Duplin County, North Carolina Genealogy

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<a _fcknotitle="true" href="United States">United States</a>  <img src="/learn/wiki/en/images/b/b1/Gotoarrow.png" _fck_mw_filename="Gotoarrow.png" alt="" />  <a _fcknotitle="true" href="North Carolina">North Carolina</a>  <img src="/learn/wiki/en/images/b/b1/Gotoarrow.png" _fck_mw_filename="Gotoarrow.png" alt="" />  <a href="Duplin_County,_North_Carolina" class="selflink">Duplin County</a>

County Courthouse

Duplin County Courthouse
118 Duplin Street
Kenansville, NC 28349
Phone: 910-296-2108

Register of Deeds has birth and death records 1913
marriage records from 1749
maps & land records from 1749
and  business records from 1899
Clerk Superior Court has probate and court records[1]


Duplin County was created in 1750 from the northern part of New Hanover County and is named for Thomas Hay, Viscount Dupplin, later 9th Earl of Kinnoull. The earliest immigrants were Welsh, who arrived in the 1700′s, and soon followed by German Palatines and the Swiss in the 1730′s and 1740′s. The Scotch-Irish arrived in 1736 with Henry McCulloch, a wealthy London merchant, to settle on a rich and fertile 71,160-acre land granted to him from the British Crown. The French Huguenots and English, who migrated from Virginia along with Scottish Highlanders who came from the upper Cape Fear region, also were among the earliest settlers to the area along with African-Americans. The early settlements were primarily along the river and larger creeks as these were the best means of transportation. Henry McCulloch established several settlements. One on the east bank of the Northeast Cape Fear River named Sarecta, became Duplin’s first incorporated town in 1787. Another settlement was established on the west side of the river on Goshen Swamp, and a third at a place referred to as Golden Grove, later to become the Town of Kenansville. (Source: Duplin County History).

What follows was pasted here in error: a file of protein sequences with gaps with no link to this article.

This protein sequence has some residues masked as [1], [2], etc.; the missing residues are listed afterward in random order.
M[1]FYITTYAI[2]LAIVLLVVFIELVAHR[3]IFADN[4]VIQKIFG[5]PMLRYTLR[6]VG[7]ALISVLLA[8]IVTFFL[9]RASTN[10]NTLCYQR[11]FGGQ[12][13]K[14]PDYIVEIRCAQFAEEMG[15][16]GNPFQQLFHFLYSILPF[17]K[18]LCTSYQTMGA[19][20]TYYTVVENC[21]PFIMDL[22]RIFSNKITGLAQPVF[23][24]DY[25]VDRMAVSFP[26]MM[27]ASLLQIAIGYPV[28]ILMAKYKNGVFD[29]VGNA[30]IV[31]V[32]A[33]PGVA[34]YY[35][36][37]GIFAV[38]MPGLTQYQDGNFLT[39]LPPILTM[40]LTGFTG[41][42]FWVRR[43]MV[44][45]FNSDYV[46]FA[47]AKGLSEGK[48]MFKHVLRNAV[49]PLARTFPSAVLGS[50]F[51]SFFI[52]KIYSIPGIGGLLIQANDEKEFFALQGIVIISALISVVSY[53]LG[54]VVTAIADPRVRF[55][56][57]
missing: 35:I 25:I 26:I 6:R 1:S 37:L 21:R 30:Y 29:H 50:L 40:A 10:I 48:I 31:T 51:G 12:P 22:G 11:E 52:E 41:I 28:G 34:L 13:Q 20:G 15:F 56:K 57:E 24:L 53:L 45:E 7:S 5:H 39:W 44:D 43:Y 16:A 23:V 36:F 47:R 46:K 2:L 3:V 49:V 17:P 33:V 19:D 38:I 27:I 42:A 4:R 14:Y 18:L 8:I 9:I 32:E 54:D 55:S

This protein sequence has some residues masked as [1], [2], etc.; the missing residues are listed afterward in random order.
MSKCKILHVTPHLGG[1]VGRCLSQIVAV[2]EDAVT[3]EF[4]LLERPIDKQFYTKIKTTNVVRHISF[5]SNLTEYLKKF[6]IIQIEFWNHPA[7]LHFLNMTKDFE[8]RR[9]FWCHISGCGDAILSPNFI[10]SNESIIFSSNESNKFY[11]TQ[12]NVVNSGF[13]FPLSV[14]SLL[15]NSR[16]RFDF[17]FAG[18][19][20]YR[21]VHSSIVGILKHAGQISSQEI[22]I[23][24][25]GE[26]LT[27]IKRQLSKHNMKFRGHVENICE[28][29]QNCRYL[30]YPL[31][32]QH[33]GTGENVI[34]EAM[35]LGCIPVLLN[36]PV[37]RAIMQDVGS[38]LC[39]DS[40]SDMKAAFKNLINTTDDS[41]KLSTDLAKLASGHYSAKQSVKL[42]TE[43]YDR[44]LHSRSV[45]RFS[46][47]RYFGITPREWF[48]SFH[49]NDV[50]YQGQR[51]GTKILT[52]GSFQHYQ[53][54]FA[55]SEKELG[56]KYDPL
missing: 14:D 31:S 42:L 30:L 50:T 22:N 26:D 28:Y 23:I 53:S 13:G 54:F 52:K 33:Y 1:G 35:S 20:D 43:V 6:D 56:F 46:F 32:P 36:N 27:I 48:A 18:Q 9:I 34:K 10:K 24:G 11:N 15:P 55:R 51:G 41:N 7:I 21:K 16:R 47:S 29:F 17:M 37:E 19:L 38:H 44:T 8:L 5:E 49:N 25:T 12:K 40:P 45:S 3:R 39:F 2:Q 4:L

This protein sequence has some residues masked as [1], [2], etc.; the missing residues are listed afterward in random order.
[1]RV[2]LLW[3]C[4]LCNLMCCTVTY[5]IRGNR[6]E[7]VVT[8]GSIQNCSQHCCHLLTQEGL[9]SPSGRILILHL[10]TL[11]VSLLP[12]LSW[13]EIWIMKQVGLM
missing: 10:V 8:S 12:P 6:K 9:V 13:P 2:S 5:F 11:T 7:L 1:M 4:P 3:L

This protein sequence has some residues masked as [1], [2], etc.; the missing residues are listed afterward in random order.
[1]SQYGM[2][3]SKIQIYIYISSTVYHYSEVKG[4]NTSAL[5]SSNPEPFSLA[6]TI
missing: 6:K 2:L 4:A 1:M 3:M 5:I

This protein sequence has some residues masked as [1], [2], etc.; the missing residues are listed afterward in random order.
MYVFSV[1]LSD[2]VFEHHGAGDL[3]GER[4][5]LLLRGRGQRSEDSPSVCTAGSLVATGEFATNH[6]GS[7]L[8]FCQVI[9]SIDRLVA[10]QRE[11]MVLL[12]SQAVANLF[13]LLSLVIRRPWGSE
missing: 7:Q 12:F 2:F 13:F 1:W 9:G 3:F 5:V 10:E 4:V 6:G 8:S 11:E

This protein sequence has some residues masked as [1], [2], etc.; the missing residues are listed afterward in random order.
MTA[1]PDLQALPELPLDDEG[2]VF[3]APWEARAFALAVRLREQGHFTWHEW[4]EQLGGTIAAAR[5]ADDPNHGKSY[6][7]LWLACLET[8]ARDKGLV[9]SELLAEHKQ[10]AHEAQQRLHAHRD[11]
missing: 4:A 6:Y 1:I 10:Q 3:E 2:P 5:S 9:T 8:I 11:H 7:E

Parent County

1749--Duplin County was created 17 March 1749 from <a href="New Hanover County, North Carolina">New Hanover</a> County.
County seat: Kenansville [2]

Boundary Changes

Record Loss

Many court records are missing.


Populated Places

Neighboring Counties

  • <a href="Jones County, North Carolina">Jones</a>
  • <a href="Lenoir County, North Carolina">Lenoir</a>
  • <a href="Onslow County, North Carolina">Onslow</a>
  • <a href="Pender County, North Carolina">Pender</a>
  • <a href="Sampson County, North Carolina">Sampson</a>
  • <a href="Wayne County, North Carolina">Wayne</a>


African American

The first U.S. Federal census enumerating freed slaves was taken in 1870. Their records have been published:



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Church of England

St. Gabriel's Parish served Duplin County.

Surviving records include Warden's Records of the Poor (1799-1817), which are kept at the <a href="North Carolina State Archives">North Carolina State Archives</a>. Microfilm copy: <img class="FCK__MWTemplate" src="https://www.familysearch.org/learn/wiki/en/extensions/FCKeditor/fckeditor/editor/images/spacer.gif" width="1" height="1" _fckfakelement="true" _fckrealelement="116" _fck_mw_template="true">.

The Church of Jesus Christ of Latter-day Saints

LDS Ward and Branch Records

  • Albertson



It is anticipated that this bibliography will eventually identify all known family histories published about residents of this county. Use this list to: